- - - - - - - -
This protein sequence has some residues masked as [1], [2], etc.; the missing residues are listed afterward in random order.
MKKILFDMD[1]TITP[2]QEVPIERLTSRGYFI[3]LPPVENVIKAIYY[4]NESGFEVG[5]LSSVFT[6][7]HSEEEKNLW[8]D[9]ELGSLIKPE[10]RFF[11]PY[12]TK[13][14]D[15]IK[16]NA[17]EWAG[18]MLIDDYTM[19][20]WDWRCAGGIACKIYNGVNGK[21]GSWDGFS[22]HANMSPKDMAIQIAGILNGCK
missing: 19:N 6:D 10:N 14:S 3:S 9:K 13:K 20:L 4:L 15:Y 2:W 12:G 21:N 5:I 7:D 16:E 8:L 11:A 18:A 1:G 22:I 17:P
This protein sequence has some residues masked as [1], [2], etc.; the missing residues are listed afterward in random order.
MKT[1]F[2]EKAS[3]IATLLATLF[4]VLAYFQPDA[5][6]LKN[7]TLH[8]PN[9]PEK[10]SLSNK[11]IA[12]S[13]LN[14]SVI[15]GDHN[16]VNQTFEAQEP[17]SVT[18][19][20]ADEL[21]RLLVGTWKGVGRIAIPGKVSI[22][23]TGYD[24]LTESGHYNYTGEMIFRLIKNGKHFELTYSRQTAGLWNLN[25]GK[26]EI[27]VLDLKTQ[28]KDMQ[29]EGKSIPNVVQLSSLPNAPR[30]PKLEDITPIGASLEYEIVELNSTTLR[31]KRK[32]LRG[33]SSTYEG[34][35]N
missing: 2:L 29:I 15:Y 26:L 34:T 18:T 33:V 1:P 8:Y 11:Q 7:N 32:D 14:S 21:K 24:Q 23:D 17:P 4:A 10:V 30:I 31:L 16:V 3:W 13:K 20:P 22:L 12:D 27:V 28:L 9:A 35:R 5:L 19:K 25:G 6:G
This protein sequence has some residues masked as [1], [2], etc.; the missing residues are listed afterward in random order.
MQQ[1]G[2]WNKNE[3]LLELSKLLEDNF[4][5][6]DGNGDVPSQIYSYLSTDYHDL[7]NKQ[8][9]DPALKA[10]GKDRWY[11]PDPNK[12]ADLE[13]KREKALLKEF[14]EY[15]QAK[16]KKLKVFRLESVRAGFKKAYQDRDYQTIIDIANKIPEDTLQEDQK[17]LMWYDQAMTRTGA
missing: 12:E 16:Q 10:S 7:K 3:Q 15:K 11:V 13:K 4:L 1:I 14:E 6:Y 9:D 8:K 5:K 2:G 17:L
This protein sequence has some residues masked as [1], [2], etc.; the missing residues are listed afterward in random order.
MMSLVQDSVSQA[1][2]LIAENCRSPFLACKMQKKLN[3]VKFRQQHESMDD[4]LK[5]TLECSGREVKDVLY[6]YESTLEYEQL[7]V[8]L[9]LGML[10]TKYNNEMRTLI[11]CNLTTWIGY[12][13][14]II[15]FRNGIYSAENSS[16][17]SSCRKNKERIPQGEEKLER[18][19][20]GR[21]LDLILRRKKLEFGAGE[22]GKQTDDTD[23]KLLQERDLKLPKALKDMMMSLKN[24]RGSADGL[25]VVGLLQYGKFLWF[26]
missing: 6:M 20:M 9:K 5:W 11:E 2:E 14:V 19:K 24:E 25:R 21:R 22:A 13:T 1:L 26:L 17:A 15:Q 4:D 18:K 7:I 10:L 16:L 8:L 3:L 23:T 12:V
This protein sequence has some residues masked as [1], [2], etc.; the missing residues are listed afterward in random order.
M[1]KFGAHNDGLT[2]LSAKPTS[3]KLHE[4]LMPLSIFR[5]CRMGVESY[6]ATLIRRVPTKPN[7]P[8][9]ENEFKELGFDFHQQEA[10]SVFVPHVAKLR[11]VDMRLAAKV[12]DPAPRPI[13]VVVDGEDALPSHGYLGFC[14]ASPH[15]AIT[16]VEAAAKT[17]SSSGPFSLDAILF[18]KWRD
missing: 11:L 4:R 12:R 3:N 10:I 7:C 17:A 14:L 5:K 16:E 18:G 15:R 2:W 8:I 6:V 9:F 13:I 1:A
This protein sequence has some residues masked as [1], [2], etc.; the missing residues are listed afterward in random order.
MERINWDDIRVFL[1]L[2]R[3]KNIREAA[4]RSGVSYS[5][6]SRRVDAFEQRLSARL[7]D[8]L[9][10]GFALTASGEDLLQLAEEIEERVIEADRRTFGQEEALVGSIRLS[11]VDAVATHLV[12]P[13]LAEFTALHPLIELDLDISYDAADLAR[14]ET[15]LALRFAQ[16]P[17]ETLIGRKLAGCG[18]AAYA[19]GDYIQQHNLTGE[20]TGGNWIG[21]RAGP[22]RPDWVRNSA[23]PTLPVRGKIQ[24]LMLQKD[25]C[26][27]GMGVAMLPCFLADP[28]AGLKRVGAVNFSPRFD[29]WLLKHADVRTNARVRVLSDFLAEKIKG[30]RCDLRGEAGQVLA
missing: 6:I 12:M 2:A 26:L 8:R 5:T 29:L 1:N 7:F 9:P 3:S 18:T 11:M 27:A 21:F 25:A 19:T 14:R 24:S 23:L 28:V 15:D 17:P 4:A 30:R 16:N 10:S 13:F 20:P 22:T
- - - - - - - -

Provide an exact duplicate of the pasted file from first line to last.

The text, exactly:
This protein sequence has some residues masked as [1], [2], etc.; the missing residues are listed afterward in random order.
MKKILFDMD[1]TITP[2]QEVPIERLTSRGYFI[3]LPPVENVIKAIYY[4]NESGFEVG[5]LSSVFT[6][7]HSEEEKNLW[8]D[9]ELGSLIKPE[10]RFF[11]PY[12]TK[13][14]D[15]IK[16]NA[17]EWAG[18]MLIDDYTM[19][20]WDWRCAGGIACKIYNGVNGK[21]GSWDGFS[22]HANMSPKDMAIQIAGILNGCK
missing: 19:N 6:D 10:N 14:S 3:S 9:K 13:K 20:L 4:L 15:Y 2:W 12:G 21:N 5:I 7:D 16:E 8:L 11:A 18:A 1:G 22:I 17:P
This protein sequence has some residues masked as [1], [2], etc.; the missing residues are listed afterward in random order.
MKT[1]F[2]EKAS[3]IATLLATLF[4]VLAYFQPDA[5][6]LKN[7]TLH[8]PN[9]PEK[10]SLSNK[11]IA[12]S[13]LN[14]SVI[15]GDHN[16]VNQTFEAQEP[17]SVT[18][19][20]ADEL[21]RLLVGTWKGVGRIAIPGKVSI[22][23]TGYD[24]LTESGHYNYTGEMIFRLIKNGKHFELTYSRQTAGLWNLN[25]GK[26]EI[27]VLDLKTQ[28]KDMQ[29]EGKSIPNVVQLSSLPNAPR[30]PKLEDITPIGASLEYEIVELNSTTLR[31]KRK[32]LRG[33]SSTYEG[34][35]N
missing: 2:L 29:I 15:Y 26:L 34:T 18:T 33:V 1:P 8:Y 11:Q 7:N 32:D 14:S 21:K 24:Q 23:D 17:P 4:A 10:V 30:I 31:L 16:V 3:W 13:K 20:P 22:L 12:D 27:V 28:L 9:A 35:R 5:L 19:K 25:G 6:G
This protein sequence has some residues masked as [1], [2], etc.; the missing residues are listed afterward in random order.
MQQ[1]G[2]WNKNE[3]LLELSKLLEDNF[4][5][6]DGNGDVPSQIYSYLSTDYHDL[7]NKQ[8][9]DPALKA[10]GKDRWY[11]PDPNK[12]ADLE[13]KREKALLKEF[14]EY[15]QAK[16]KKLKVFRLESVRAGFKKAYQDRDYQTIIDIANKIPEDTLQEDQK[17]LMWYDQAMTRTGA
missing: 12:E 16:Q 10:S 7:K 3:Q 15:K 11:V 13:K 4:L 1:I 14:E 6:Y 9:D 8:K 5:K 2:G 17:L
This protein sequence has some residues masked as [1], [2], etc.; the missing residues are listed afterward in random order.
MMSLVQDSVSQA[1][2]LIAENCRSPFLACKMQKKLN[3]VKFRQQHESMDD[4]LK[5]TLECSGREVKDVLY[6]YESTLEYEQL[7]V[8]L[9]LGML[10]TKYNNEMRTLI[11]CNLTTWIGY[12][13][14]II[15]FRNGIYSAENSS[16][17]SSCRKNKERIPQGEEKLER[18][19][20]GR[21]LDLILRRKKLEFGAGE[22]GKQTDDTD[23]KLLQERDLKLPKALKDMMMSLKN[24]RGSADGL[25]VVGLLQYGKFLWF[26]
missing: 6:M 20:M 9:K 5:W 11:E 2:E 14:V 19:K 24:E 25:R 21:R 22:A 13:T 1:L 26:L 17:A 15:Q 4:D 18:K 7:I 10:L 16:L 8:L 3:L 23:T 12:V
This protein sequence has some residues masked as [1], [2], etc.; the missing residues are listed afterward in random order.
M[1]KFGAHNDGLT[2]LSAKPTS[3]KLHE[4]LMPLSIFR[5]CRMGVESY[6]ATLIRRVPTKPN[7]P[8][9]ENEFKELGFDFHQQEA[10]SVFVPHVAKLR[11]VDMRLAAKV[12]DPAPRPI[13]VVVDGEDALPSHGYLGFC[14]ASPH[15]AIT[16]VEAAAKT[17]SSSGPFSLDAILF[18]KWRD
missing: 11:L 4:R 12:R 3:N 10:I 7:C 17:A 14:L 5:K 16:E 18:G 15:R 2:W 8:I 6:V 9:F 13:I 1:A
This protein sequence has some residues masked as [1], [2], etc.; the missing residues are listed afterward in random order.
MERINWDDIRVFL[1]L[2]R[3]KNIREAA[4]RSGVSYS[5][6]SRRVDAFEQRLSARL[7]D[8]L[9][10]GFALTASGEDLLQLAEEIEERVIEADRRTFGQEEALVGSIRLS[11]VDAVATHLV[12]P[13]LAEFTALHPLIELDLDISYDAADLAR[14]ET[15]LALRFAQ[16]P[17]ETLIGRKLAGCG[18]AAYA[19]GDYIQQHNLTGE[20]TGGNWIG[21]RAGP[22]RPDWVRNSA[23]PTLPVRGKIQ[24]LMLQKD[25]C[26][27]GMGVAMLPCFLADP[28]AGLKRVGAVNFSPRFD[29]WLLKHADVRTNARVRVLSDFLAEKIKG[30]RCDLRGEAGQVLA
missing: 6:I 12:M 2:A 26:L 8:R 5:T 29:L 1:N 7:F 9:P 3:S 18:T 11:M 27:A 21:F 25:A 19:T 14:R 24:S 23:L 28:V 15:D 17:P 4:A 30:R 16:N 10:S 13:F 20:P 22:T